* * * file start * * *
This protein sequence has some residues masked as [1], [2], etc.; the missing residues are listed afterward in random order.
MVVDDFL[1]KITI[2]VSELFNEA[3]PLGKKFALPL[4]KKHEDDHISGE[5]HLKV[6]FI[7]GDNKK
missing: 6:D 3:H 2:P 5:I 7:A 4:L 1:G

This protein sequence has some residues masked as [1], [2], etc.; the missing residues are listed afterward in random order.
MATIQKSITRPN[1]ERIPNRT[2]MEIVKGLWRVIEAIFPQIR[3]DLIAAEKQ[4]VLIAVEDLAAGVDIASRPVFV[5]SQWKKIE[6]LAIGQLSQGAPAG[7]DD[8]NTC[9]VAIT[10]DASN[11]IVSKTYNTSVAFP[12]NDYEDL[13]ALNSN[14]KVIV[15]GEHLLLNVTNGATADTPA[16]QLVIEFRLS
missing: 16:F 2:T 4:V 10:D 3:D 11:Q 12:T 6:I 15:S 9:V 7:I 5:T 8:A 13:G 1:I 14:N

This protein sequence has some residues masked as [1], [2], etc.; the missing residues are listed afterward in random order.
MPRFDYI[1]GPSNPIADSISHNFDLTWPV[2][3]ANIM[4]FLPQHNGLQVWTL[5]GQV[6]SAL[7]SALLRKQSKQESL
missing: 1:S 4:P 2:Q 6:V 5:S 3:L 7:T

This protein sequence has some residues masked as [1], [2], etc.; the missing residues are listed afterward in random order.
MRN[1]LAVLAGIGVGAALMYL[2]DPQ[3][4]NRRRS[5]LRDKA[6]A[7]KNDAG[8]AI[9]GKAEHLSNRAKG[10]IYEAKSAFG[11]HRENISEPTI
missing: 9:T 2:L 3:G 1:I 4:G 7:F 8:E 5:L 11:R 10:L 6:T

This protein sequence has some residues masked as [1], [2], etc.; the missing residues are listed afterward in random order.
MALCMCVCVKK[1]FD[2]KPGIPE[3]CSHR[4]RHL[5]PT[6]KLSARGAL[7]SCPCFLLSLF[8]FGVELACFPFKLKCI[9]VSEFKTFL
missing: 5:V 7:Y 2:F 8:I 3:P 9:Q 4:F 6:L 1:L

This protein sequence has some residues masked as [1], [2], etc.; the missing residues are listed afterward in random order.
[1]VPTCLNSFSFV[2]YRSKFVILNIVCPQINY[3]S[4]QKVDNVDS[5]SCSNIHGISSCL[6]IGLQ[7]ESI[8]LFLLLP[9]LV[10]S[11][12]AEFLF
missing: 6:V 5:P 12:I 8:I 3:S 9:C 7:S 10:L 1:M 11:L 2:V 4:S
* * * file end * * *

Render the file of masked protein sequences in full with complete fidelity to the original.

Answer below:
This protein sequence has some residues masked as [1], [2], etc.; the missing residues are listed afterward in random order.
MVVDDFL[1]KITI[2]VSELFNEA[3]PLGKKFALPL[4]KKHEDDHISGE[5]HLKV[6]FI[7]GDNKK
missing: 6:D 3:H 2:P 5:I 7:A 4:L 1:G

This protein sequence has some residues masked as [1], [2], etc.; the missing residues are listed afterward in random order.
MATIQKSITRPN[1]ERIPNRT[2]MEIVKGLWRVIEAIFPQIR[3]DLIAAEKQ[4]VLIAVEDLAAGVDIASRPVFV[5]SQWKKIE[6]LAIGQLSQGAPAG[7]DD[8]NTC[9]VAIT[10]DASN[11]IVSKTYNTSVAFP[12]NDYEDL[13]ALNSN[14]KVIV[15]GEHLLLNVTNGATADTPA[16]QLVIEFRLS
missing: 16:F 2:T 4:V 10:D 3:D 11:Q 12:T 6:I 15:S 9:V 7:I 5:T 8:A 13:G 1:I 14:N

This protein sequence has some residues masked as [1], [2], etc.; the missing residues are listed afterward in random order.
MPRFDYI[1]GPSNPIADSISHNFDLTWPV[2][3]ANIM[4]FLPQHNGLQVWTL[5]GQV[6]SAL[7]SALLRKQSKQESL
missing: 1:S 4:P 2:Q 6:V 5:S 3:L 7:T

This protein sequence has some residues masked as [1], [2], etc.; the missing residues are listed afterward in random order.
MRN[1]LAVLAGIGVGAALMYL[2]DPQ[3][4]NRRRS[5]LRDKA[6]A[7]KNDAG[8]AI[9]GKAEHLSNRAKG[10]IYEAKSAFG[11]HRENISEPTI
missing: 9:T 2:L 3:G 1:I 4:G 7:F 8:E 5:L 11:R 10:L 6:T

This protein sequence has some residues masked as [1], [2], etc.; the missing residues are listed afterward in random order.
MALCMCVCVKK[1]FD[2]KPGIPE[3]CSHR[4]RHL[5]PT[6]KLSARGAL[7]SCPCFLLSLF[8]FGVELACFPFKLKCI[9]VSEFKTFL
missing: 5:V 7:Y 2:F 8:I 3:P 9:Q 4:F 6:L 1:L

This protein sequence has some residues masked as [1], [2], etc.; the missing residues are listed afterward in random order.
[1]VPTCLNSFSFV[2]YRSKFVILNIVCPQINY[3]S[4]QKVDNVDS[5]SCSNIHGISSCL[6]IGLQ[7]ESI[8]LFLLLP[9]LV[10]S[11][12]AEFLF
missing: 6:V 5:P 12:I 8:I 3:S 9:C 7:S 10:L 1:M 11:L 2:V 4:S